January 28, 2007

Review of Ben Wittes' New Book on the Judicial Confirmation Process

For whatever it is worth, in today's New York Post I have a review of Ben Wittes very interesting book CONFIRMATION WARS: PRESERVING INDEPENDENT COURTS IN ANGRY TIMES. Wittes really goes to great lengths to be fair to both sides, conservatives and liberals. Obviously, that is a very difficult task for this subject. That said, I think that people on both sides of the debate will gain from reading the book. While I wish that I thought that his proposal to eliminate the confirmation hearings would help elminate some of the bitterness, I think that this solution deals more with one of the symptoms than the causes. In the editing the review came out somewhat more critical than I think that it should have been.

January 23, 2007

Alito to the Rescue

CFJ's Executive Director Curt Levey is quoted in a First Amendment Center article speculating on the outcome of Supreme Court revisitation of a key provision of the McCain-Feingold campaign finance law.

The Jan. 19 CFJ press release chides judicial policy makers and emphasizes the powerful impact that even one solidly constitutionalist judge can have on important decisions.
“The five Justices who voted to uphold the law were clearly swayed more by their belief in campaign finance reform than by the letter and intent of the First Amendment. The addition of constitutionalist Justice Samuel Alito will likely be the difference between the Court’s 2003 McCain-Feingold decision and its expected ruling later this year,” Levey said.

January 17, 2007

A Fitting Eulogy

In response to Bush's withdrawal of nominees, a follow-up editorial mourned Terrence Boyle as another qualified judge fallen prey to the partisan power struggle that is dominating the judicial confirmation process.

Boyle's demise evinces the petty war against Bush's nominees because he is clearly not an ideologue, and has rightfully garnered bipartisan esteem.

"...he has displayed a strict, no-nonsense style in the courtroom that hasn't pleased some lawyers, but has earned respect from others. His rulings have typically been well-contemplated and clearly written. He seems to have a fair mind and an even hand, and he has not always been predictable. At times, he's offended the conservatives who have been among his strongest advocates for a seat on the 4th U.S. Circuit Court of Appeals in Richmond"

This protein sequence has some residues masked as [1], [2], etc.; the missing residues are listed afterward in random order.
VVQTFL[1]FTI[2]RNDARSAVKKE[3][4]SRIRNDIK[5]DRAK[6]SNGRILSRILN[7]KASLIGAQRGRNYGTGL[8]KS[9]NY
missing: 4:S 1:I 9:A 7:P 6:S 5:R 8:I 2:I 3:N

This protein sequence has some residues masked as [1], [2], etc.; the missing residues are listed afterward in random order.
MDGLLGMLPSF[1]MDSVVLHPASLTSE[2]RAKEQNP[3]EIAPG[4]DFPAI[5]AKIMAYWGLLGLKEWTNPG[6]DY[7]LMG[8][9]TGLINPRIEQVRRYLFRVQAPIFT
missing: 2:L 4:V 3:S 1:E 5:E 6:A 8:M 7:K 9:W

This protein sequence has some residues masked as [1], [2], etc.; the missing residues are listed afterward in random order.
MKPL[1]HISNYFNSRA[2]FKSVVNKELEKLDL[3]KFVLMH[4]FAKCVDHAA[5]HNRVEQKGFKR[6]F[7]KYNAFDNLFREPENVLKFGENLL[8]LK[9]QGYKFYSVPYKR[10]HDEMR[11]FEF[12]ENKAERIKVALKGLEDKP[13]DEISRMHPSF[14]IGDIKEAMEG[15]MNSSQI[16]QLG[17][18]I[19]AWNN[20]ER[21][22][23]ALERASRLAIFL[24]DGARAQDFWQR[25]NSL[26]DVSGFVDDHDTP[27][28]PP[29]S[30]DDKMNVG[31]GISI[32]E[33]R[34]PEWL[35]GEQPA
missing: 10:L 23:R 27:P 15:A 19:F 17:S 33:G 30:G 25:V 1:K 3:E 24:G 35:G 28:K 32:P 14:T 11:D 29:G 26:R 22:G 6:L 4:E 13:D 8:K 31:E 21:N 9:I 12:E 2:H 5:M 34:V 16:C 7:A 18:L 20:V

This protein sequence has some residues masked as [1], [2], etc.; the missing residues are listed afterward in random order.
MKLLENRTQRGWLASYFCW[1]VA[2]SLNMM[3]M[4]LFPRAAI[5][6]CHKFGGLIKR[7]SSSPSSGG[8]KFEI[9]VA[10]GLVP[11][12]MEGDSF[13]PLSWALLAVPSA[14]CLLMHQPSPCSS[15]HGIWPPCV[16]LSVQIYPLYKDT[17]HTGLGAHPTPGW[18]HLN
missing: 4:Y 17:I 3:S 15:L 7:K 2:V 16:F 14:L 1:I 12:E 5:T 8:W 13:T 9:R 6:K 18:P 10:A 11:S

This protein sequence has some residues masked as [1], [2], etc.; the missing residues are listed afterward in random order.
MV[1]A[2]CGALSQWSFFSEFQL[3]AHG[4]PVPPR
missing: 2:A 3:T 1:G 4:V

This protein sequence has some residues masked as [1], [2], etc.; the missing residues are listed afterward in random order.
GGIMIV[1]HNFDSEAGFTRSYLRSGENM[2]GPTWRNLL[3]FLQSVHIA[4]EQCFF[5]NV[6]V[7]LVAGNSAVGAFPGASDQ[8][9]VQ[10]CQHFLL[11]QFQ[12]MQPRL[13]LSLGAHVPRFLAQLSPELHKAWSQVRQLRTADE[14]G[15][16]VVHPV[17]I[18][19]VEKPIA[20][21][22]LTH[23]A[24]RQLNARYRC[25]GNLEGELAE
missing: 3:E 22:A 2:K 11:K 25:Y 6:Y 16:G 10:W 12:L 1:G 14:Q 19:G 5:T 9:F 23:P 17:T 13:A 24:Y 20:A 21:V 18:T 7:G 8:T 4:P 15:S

January 11, 2007

The Post-Kelo World

Today an article from Wall Street Journal's editorial page highlighted Kelo's lasting implications for eminent domain. It presents the story of the seven Strobel sisters of Burien, Wash., whose popular diner was condemned because it was not upscale enough to harmonize with the city's new development plans. Despite the clear provision in the Washington Constitution that "private property shall not be taken for private use (except in very limited circumstances)," the Washington Court of Appeals affirmed the decision to condemn.
"Washington state stands as evidence that a strong state constitution means little if the courts do not enforce it and local governments disregard it."
Decisions such as Kelo reflect a judiciary who dangerously interprets the constitution on matters better reserved for the legislative process. It is the job of the courts to demand government compliance with state and federal constitutions, not create policies which undermine constitutional rights.

January 03, 2007

Lithwick's civil-liberties blinkers

(cross-posted from Point of Law):

Dahlia Lithwick compiles a list of the ten worst civil liberties outrages of the past year, which turns out to consist entirely, with not a single exception, of Bush Administration policies relating to the War on Terror. #10 on the list, for example, is federal prosecutors' decision to seek the death penalty for enthusiastic Al Qaeda plot participant Zacharias Moussaoui. That counts as a more serious menace to civil liberties, in Lithwick's view, than any prosecutions of the innocent on terrorism-unrelated grounds in the past year, or any existent or proposed curbs on mainstream political speech, or any steps afoot to regulate the Internet. How comforting to know that state governments or courts deciding liability cases or drug warriors or for that matter non-state actors never appear in the top rank of threats to our civil liberties.

Radley Balko has drawn up a list of 2006 outrages that does a better job of conveying the range and diversity of government threats to liberty. RightRainbow is not particularly charitable toward Lithwick, describing her as "appallingly obtuse".